RICHLAND, Wash. – Processes, systems and workers continue to come together as the Hanford Site draws closer to a monumental step in cleanup — treating and disposing of tank waste.
One example is the Integrated Disposal Facility (IDF), where EM Richland Operations Office (RL) contractor Central Plateau Cleanup Company (CPCCo) is making significant progress preparing the landfill for disposal of waste, including containers of vitrified, or immobilized in glass, low-activity waste from the Waste Treatment and Immobilization Plant (WTP).
“The Integrated Disposal Facility is a key part of Hanford’s Direct-Feed Low-Activity Waste Program, which is a step change in our capability to tackle tank waste,” said Gary Pyles, EM federal project manager. “As an engineered facility, IDF allows for safe and permanent disposal of low-level waste and mixed low-level waste produced during the waste-treatment process, while protecting the environment and the Columbia River.”
IDF consists of two expandable disposal cells totaling 1,345 feet wide, 2,151 feet long and 42 feet deep, with a disposal capacity of nearly 1.2 million cubic yards.
To protect groundwater under IDF, the disposal cells are lined and outfitted with systems to collect water from rain, snowmelt and dust suppression — known as leachate — that filters through the landfill.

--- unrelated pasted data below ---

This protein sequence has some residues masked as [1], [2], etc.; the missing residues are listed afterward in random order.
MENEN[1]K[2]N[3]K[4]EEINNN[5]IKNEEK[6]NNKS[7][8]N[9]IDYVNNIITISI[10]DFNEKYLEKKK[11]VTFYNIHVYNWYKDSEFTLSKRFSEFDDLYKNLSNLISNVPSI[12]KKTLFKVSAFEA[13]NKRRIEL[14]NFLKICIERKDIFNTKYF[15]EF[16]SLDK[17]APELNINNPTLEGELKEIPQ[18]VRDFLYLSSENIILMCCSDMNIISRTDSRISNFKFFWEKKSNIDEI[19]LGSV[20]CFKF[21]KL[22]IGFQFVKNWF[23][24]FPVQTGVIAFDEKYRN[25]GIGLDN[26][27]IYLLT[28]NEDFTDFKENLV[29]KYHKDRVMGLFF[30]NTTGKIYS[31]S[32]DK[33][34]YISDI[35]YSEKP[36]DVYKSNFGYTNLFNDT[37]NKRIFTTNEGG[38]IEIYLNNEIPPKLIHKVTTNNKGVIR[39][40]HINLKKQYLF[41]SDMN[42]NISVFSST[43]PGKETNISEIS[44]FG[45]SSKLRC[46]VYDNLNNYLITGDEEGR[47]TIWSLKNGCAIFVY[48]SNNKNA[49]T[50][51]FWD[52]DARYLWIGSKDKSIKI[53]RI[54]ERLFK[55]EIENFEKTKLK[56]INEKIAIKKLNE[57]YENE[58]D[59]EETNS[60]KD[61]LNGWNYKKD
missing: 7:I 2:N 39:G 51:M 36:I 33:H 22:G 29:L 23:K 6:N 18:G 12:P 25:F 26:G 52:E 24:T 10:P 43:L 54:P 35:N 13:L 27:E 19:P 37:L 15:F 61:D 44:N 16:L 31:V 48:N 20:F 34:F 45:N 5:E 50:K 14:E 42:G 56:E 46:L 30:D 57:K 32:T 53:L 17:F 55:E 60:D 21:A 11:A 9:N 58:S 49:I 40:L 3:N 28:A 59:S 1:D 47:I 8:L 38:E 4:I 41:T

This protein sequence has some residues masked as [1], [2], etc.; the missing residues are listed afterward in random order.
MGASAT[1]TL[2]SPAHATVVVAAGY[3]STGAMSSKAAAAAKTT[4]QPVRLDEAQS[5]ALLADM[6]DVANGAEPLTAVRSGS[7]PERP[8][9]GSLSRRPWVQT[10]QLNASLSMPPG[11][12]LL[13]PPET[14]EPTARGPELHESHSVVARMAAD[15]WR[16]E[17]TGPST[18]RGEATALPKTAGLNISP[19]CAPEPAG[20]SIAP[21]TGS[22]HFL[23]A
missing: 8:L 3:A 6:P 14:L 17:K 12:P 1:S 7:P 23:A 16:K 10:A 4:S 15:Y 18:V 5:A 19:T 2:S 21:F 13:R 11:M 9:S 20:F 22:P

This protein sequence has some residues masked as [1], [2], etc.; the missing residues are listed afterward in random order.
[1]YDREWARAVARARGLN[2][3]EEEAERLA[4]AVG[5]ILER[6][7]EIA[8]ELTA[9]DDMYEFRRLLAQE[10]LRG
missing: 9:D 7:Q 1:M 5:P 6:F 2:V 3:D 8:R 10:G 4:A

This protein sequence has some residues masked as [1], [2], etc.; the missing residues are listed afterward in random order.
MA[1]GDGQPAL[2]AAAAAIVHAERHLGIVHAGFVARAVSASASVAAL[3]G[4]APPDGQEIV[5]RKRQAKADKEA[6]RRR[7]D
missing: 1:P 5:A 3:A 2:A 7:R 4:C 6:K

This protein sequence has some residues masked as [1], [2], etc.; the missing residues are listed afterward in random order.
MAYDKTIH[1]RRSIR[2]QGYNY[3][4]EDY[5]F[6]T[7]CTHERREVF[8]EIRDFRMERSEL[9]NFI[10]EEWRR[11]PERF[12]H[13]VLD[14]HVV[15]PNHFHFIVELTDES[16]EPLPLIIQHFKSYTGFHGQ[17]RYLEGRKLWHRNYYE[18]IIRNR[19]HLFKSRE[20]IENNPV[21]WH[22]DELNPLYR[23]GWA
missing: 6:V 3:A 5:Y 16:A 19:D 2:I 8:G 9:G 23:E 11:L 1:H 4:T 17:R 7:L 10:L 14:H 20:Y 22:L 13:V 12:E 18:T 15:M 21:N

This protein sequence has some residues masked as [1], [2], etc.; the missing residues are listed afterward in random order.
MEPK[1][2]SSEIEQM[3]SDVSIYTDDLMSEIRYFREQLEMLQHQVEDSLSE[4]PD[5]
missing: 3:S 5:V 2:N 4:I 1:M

This summer, crews are finishing upgrades to two 400,000-gallon storage tanks that will hold the leachate until it is sent to an onsite facility and treated to remove contaminants. Workers are also constructing a 120-by-140-foot concrete pad to temporarily store waste containers from WTP until they are cool enough to move them into IDF.
IDF is similar in design to the Environmental Restoration Disposal Facility (ERDF) at the Hanford Site, but on a smaller scale.
Andy Drom, director for the CPCCo waste projects and operations organization, said his team will bring the experience gained at ERDF and a strong commitment to safe and efficient operations to IDF. ERDF has safely operated for more than 25 years and disposed of nearly 19 million tons of low-level waste from cleanup activities.
“We’re excited about the opportunity to contribute to the tank waste treatment mission and look forward to the successful transition to 24/7 operations,” said Drom.
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